***

“Your TARDIS was hideous,” Missy mutters, flipping through a newspaper from 1957. Where did she get that? 

  The Doctor doesn’t answer, trying to catch up with himself. There is a pillow behind his head and blankets on his body. Oh, a bedroom. His bedroom.

Missy sits in a chair he’s never seen before reading. She’s still going on about him being old. 

“I’d like you to give that a go,” he groans, “and then tell me I’m old.”

“I’m not the one with mental blocks three planets thick sitting in my head.”

“More like on not in. My head is killing me. Did you get anything?”

“Besides an ugly console room, the names: Liv and Helen.”

“Liv and Helen?”

“That’s what I said, isn’t it.”

“They were my friends.”

“One of your disposable sets, yes I gathered that on my own, Doctor. But which face .”

“Missy… it was from before the war.”

“She had to pick an easy one, didn’t she?”

The Doctor tries to sit up and falls back again. He tried again, this time managing a small bit of success. “Elaborate,” he says breathlessly. 

“Well,” Missy sits up a little straighter. “We’ve got a time, but no place. No coordinates. We’ve narrowed down your very, very long life to a lovely span of, oh, 300 years or so?” 

“What’s your point?”

“My point is, do you really want to continue?”

“What? Of course I do! What kind of question is that?”

“It’s not a question, it’s sparing you, Doctor.” She raises a hand before he can interrupt again. “It’s in your past. So maybe we figure out where the baby is. Maybe she’s fine. But maybe she isn’t. Because you can’t remember for the lives of you what happens next. Here’s a simple question for you, if you already had her, then where is she now? And why did you put so much work into blocking those memories?”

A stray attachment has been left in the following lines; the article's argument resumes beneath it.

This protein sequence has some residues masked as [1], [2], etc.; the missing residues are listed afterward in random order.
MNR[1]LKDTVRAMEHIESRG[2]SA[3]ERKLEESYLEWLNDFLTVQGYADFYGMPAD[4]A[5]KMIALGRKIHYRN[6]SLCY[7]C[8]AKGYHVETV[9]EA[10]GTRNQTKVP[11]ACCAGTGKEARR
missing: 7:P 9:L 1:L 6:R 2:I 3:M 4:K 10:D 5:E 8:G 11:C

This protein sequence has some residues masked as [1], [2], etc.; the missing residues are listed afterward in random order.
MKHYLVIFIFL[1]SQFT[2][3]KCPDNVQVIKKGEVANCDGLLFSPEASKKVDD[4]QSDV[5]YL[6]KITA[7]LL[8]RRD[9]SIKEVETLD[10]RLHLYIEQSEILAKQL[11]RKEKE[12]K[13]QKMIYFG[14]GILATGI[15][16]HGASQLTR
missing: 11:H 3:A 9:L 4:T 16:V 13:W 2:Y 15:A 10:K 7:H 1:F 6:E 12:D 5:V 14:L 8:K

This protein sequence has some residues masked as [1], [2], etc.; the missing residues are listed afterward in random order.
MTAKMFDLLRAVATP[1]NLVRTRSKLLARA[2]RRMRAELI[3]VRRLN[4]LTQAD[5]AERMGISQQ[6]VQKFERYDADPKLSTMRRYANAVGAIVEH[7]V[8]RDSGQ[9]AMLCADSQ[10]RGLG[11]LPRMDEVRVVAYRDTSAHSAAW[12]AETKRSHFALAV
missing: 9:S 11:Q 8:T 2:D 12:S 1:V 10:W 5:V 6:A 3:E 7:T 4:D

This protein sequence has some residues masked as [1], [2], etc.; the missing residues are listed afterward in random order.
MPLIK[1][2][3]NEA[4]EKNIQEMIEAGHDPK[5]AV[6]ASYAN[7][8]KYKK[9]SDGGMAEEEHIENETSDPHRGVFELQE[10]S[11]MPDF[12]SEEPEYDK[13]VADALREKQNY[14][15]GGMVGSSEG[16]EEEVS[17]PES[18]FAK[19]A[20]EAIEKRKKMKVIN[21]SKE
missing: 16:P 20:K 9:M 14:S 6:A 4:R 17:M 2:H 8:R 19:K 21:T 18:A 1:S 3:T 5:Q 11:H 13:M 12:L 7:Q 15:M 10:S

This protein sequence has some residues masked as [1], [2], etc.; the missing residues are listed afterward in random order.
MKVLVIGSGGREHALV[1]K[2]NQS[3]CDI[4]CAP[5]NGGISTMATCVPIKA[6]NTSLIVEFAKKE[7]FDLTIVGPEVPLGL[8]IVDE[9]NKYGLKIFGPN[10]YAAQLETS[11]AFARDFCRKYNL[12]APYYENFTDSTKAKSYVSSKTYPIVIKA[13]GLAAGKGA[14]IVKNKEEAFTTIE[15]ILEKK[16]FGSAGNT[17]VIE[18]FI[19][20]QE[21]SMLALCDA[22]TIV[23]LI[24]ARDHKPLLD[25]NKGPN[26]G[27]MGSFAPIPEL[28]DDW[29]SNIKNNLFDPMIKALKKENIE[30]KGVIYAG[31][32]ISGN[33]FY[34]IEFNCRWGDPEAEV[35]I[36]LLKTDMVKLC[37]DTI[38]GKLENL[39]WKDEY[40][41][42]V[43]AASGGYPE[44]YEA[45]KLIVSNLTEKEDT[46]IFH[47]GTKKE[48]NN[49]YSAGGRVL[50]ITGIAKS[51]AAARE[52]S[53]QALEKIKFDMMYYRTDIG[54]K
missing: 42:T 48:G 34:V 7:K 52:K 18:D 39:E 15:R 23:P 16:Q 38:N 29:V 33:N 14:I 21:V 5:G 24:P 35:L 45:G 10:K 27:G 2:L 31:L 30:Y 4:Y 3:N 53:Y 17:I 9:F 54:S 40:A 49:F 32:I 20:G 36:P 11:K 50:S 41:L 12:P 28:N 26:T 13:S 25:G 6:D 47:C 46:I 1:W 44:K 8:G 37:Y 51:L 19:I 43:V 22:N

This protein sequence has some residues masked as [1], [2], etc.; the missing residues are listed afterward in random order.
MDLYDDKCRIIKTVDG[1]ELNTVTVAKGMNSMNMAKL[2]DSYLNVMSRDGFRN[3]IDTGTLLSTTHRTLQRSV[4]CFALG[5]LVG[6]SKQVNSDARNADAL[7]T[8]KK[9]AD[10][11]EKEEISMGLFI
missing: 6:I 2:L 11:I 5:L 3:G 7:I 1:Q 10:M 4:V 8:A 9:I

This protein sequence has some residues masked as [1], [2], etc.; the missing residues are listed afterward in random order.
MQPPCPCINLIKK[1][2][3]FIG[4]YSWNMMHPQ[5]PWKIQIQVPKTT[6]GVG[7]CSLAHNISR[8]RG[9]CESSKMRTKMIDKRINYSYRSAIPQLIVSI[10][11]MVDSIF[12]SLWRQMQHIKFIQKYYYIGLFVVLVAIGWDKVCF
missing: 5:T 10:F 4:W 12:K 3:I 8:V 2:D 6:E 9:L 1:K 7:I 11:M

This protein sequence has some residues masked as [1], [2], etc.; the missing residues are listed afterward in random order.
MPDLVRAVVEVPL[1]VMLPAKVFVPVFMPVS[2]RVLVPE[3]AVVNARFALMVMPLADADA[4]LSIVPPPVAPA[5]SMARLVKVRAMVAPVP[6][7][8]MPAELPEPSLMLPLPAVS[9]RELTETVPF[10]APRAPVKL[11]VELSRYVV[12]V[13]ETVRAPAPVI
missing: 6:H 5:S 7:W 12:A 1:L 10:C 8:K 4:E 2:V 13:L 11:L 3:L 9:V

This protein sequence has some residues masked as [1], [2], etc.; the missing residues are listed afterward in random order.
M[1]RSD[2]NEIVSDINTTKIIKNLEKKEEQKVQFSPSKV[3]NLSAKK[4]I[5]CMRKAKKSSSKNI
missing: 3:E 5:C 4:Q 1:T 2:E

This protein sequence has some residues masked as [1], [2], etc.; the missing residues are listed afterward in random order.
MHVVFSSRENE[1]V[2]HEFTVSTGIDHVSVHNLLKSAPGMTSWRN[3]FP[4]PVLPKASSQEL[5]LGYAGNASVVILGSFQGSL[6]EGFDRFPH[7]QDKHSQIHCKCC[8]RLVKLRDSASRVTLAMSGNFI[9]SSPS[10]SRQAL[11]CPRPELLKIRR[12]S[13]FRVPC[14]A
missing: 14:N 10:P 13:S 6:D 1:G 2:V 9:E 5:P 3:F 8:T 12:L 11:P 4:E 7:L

He doesn’t answer.

Chapter Text

She comes to in a room of blinding white so she keeps her eyes closed. Voices around her offer no hints, only that whatever language they’re speaking isn’t one that River she understands. Wait no, she does. A few words come to her out of the mess of syllables around her; Download, bio-print, something about carbon bonding and… did she just hear the word ‘hybrid’? 

Gravity is shifting around her, pulling at her feet, then her back, then her head. At first, River attributes this to vertigo, but as her senses slowly return she can feel she’s lying on a table that is being tilted back into a Trendelenburg. 

“It’s not right. It doesn’t add up!”

The words are said with urgency and River still can’t understand what language is being spoken, only that she seems to understand it. She opens her mouth but no sound comes out.

“You told me the math was flawless,” hissed a second voice that was more familiar but still out of reach. “The Council hand-checked every single equation. Every single one! Do not tell me there is something wrong unless you can fix it immediately.” 

“The situation is, um, slightly more complicated than that, Lord President.”

River’s eyes shoot open at the title as memories come flooding back to her. Is it alive? Why is it still burnt?